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Cubs Prospect Focus: Frank Scalzo Jr


by - Senior Writer -
Scalzo is an interesting pitching prospect (Photo via GCU Athletics)
Scalzo is an interesting pitching prospect (Photo via GCU Athletics)

A considerable portion of the 2021 MLB draft was pitching-focused for the Cubs. They started that by drafting a pair of lefties in the first three rounds before adding tons more pitching in the later rounds. Many pitchers may or may not pan out, but the only way to know that is to get them in the system and see how they perform.

One of the pitchers that the Cubs will keep an eye on this season is 14th round pick Frank Scalzo Jr. Drafted out of Grand Canyon University, Scalzo

hasn't faced some of the elite competition that others have, but that shouldn't shy teams away from what he did. The Cubs were not intimidated by that and chose to make him one of their later round selections with hopes of finding a diamond in the rough.

When you look at his collegiate career, you have a tale of two seasons: one was a rough season, and one was great. As expected, Scalzo struggled during his freshman season after arriving on campus in 2019. During that season, Scalzo made 24 appearances and totaled four starts. He covered 59 innings over those games and posted a 4-6 record with a 5.49 ERA. He walked 16 and struck out 34 as the command was ok, but not great.

Those are not great numbers by any means, but more often than not, freshmen struggle in their first year of college as they look to adjust to the college game. Following his freshman season, GCU had high hopes for Scalzo in 2020 and wasted little time getting him to work early. Due to COVID shortening and canceling the season, Scalzo was limited to just 11 innings in 2020, which were accumulated over six games.

Small sample size or not, Scalzo pitched well, posting a 0-0 record with a 0.00 ERA. He also walked two hitters and struck out nine, so you can see the start he was off to. It was a disappointing end to what could have been a promising season, and Scalzo knew that. He put in plenty of work that offseason and knew what he needed to work on to improve as a pitcher.

Once the season was canceled, Scalzo got back to work as he was hoping for a breakout junior season.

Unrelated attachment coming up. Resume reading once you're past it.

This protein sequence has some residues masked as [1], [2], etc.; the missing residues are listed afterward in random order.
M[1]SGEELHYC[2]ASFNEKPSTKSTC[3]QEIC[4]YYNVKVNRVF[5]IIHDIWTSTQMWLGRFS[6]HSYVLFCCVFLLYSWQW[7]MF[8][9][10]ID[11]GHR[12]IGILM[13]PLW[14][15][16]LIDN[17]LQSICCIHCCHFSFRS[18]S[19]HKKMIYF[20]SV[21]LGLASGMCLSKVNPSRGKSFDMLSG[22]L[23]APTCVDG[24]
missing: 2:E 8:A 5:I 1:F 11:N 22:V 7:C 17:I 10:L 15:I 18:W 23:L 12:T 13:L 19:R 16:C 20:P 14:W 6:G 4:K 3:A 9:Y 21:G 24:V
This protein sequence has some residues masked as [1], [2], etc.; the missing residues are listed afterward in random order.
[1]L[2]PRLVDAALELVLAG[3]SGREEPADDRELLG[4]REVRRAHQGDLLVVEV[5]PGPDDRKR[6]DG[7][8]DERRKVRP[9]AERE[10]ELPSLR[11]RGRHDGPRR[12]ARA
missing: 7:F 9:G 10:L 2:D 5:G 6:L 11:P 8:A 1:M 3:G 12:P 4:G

After putting in the work during the fall and winter in preparation for the season, Scalzo returned to GCU for his junior season, where he continued to build off what looked to be an impressive sophomore season. In 25 appearances last season, Scalzo logged 29 innings as all his appearances were in relief. The results were fantastic, going 2-2 with a 2.12 ERA, and his 11BB/31K continued to improve after his command wavered a bit during his freshman season.

Scalzo was trajecting upward over the last seasons despite being a relief pitcher over a starter. You do sometimes have that in college, and when that happens, it is tough to gauge how MLB teams will see them come draft weekend. Scalzo would not be taken in the first two days, but that doesn't mean someone didn't see value in him. The Cubs saw enough value off his last two seasons and therefore drafted him in the 14th round with hopes he could develop into a reliable reliever.

Unlike most rookie pitchers sent to the Rookie Leagues, Scalzo spent one game with the ACL Cubs before heading to Myrtle Beach to finish the season. In total, you had a guy who made six appearances posting a 0-0 mark with a 1.00 ERA. He allowed one run on seven hits in his nine innings of work as Scalzo was way better than advertised. He made five of those six appearances with the Pelicans and logged eight innings posting a 1.13 ERA in the process. Not only did he walk just one-hitter, but he struck out seven as he proved to be more overpowering than some expected. Could this have been a case of teams not knowing who he is as a pitcher, maybe, but the bottom line is that Scalzo proved he could pitch at the professional level, and now the Cubs will see what they can get out of him for an entire season.

Given that he is still relatively young, he has plenty of time to develop and come into his own as a pitcher. His fastball sits around the 92-93 mark, but there is some hope that he can add a few MPH. Going with that fastball is a slider that continues to be his top secondary offering and a change-up that needs more usage. Should he get to that third pitch, Scalzo could be a mid-round steal that has a successful baseball career.

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